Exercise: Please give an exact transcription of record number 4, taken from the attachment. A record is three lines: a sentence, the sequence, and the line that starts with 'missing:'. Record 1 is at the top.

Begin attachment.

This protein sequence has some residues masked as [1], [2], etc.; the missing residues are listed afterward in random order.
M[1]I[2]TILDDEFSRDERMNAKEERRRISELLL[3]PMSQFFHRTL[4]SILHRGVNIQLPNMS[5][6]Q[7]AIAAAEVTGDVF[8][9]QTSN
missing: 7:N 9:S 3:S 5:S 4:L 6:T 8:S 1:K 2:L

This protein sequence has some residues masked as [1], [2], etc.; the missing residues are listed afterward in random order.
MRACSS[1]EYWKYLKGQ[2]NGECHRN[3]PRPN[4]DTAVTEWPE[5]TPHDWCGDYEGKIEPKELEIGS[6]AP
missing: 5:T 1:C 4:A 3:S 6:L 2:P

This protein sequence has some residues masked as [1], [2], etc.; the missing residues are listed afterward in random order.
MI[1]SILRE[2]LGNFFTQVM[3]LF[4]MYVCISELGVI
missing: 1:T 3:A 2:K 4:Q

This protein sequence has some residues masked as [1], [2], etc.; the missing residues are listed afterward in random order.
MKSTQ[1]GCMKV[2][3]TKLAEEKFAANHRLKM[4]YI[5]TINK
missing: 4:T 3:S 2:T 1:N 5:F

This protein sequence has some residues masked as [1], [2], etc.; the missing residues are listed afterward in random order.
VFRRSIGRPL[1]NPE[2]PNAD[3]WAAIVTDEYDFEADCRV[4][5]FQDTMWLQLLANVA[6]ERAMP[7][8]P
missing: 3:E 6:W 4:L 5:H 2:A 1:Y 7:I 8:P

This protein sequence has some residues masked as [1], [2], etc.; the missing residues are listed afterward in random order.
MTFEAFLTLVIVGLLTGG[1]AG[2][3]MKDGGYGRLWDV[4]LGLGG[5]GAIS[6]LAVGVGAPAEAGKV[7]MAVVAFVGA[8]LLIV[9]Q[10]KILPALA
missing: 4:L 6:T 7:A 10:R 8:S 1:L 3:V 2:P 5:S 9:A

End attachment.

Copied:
This protein sequence has some residues masked as [1], [2], etc.; the missing residues are listed afterward in random order.
MKSTQ[1]GCMKV[2][3]TKLAEEKFAANHRLKM[4]YI[5]TINK
missing: 4:T 3:S 2:T 1:N 5:F